Published September 23, 2013
Mack Brown's team at Texas is feeling much better after getting into Big 12 play.
After ugly non-conference losses to BYU and Mississippi, a win over Kansas State in their league opener provided a fresh start for the Longhorns.
"I do feel a difference sense," Brown said Monday. "Everybody has got new hope, so it's really like two different seasons."
Once the Big 12 gets through this last weekend in September, there will be no more non-conference games in the regular season. Then at least league teams will be beating up on each other.
There have already been eight non-conference losses, twice as many as the Big 12 had throughout the regular season last year. Big 12 teams are 19-8 against non-conference opponents with three such games left to play this weekend.
"Not only the Big 12, but across the country, there's a very huge amount of parity and I've mentioned that over the last three or four years," Oklahoma State coach Mike Gundy said during the weekly Big 12 coaches teleconference. "It's great for the fans, it's great for everybody other than the coaches. There will be challenges week to week."
Last year, the Big 12 was 26-4 in its non-conference games played during the regular season — the mark was 27-3 in 2011, the league's first season with 10 teams and a round-robin schedule. Even in 2010, when the league still had 12 teams and each played four non-conference games instead of three, the Big 12 was 40-8 in the regular season against outside competition.
No. 11 Oklahoma State, coming off an open date after winning its three non-conference games, plays its Big 12 opener Saturday at West Virginia (2-2).
West Virginia suffered its first shutout loss since 2001, losing 37-0 last weekend to Maryland when the Mountaineers had only 175 total yards. West Virginia lost its Big 12 opener at Oklahoma more than two weeks ago and will be the first to play two conference games already.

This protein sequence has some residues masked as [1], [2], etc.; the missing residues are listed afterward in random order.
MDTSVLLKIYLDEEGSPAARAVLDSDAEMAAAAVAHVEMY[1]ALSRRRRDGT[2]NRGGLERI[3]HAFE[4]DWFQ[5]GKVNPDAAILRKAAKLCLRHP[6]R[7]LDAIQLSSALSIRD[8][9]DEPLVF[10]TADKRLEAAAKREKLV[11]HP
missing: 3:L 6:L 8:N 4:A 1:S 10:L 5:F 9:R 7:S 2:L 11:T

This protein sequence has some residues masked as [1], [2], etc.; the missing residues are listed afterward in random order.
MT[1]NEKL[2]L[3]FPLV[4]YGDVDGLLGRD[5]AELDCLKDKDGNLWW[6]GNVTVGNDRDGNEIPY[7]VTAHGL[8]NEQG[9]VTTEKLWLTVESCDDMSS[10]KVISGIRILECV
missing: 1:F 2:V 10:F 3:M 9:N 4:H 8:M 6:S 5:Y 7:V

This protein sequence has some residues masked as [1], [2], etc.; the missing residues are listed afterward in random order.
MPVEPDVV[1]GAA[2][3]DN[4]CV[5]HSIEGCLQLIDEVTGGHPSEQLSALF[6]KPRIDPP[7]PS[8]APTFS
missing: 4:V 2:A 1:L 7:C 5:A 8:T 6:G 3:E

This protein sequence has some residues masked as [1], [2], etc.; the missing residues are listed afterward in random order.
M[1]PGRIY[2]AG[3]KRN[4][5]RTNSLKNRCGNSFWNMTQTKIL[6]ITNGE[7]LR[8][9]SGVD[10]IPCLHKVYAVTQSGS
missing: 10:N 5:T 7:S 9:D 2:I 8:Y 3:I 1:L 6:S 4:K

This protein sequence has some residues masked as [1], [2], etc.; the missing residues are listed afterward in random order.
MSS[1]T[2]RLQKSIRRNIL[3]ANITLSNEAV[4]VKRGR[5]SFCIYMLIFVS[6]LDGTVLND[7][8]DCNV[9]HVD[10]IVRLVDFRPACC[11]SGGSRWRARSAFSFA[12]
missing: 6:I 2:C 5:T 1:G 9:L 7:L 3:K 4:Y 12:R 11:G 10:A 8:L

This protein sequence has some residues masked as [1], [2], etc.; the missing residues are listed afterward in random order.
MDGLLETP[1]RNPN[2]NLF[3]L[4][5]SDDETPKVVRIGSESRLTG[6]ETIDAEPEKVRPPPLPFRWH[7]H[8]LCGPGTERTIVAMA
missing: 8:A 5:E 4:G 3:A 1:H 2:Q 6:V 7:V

"You want to put your best foot forward when it comes to conference games, there's no question," WVU coach Dana Holgorsen said. "Last week against Maryland, that meant something too. Unfortunately we didn't play very good, I didn't coach very good. ... Now that we're in Big 12 play, each and every one of them count."
Iowa State (0-2) plays Thursday night at Tulsa to wrap up its non-conference slate. On Saturday, No. 14 Oklahoma (3-0) travels to No. 22 Notre Dame and TCU (1-2) is home against SMU.
No. 19 Baylor (3-0), the nation's highest-scoring team at 69.7 points a game, and No. 24 Texas Tech (4-0) have the weekend off. So do Texas, Kansas State and Kansas before it's all Big 12 games through the first weekend in December.
"It's really a lot more exciting now than in the preseason or out-of-conference games," Brown said.
This is the second open date in three weeks for the Bears, whose next game is Oct. 5 at home in its Big 12 opener against West Virginia in a rematch of that wild game last year the Mountaineers won 70-63.
"We'd like to keep rolling along, but maybe on the flip side, we need a little down time and settle down and then get ready to get up and go into conference play," Baylor coach Art Briles.
The Bears have the league's longest winning streak at seven games. That includes their final three conference games last season, a bowl victory over UCLA and the three lopsided wins to start this year. They seem better prepared for conference play than a year ago, when they lost their first four Big 12 games.
"There's some validity to that, without question," Briles said. "I think our mindset is certainly different than it was a year ago going into Big 12 play."
TCU is in a 15-day gap between games following its 20-10 loss to Texas Tech in the Big 12 opener for both teams. The Horned Frogs opened their season with a 37-27 loss to sixth-ranked LSU.
"Everybody's talking about us being 1-2," TCU coach Gary Patterson said. "I don't think there's a situation where everybody should be panicking."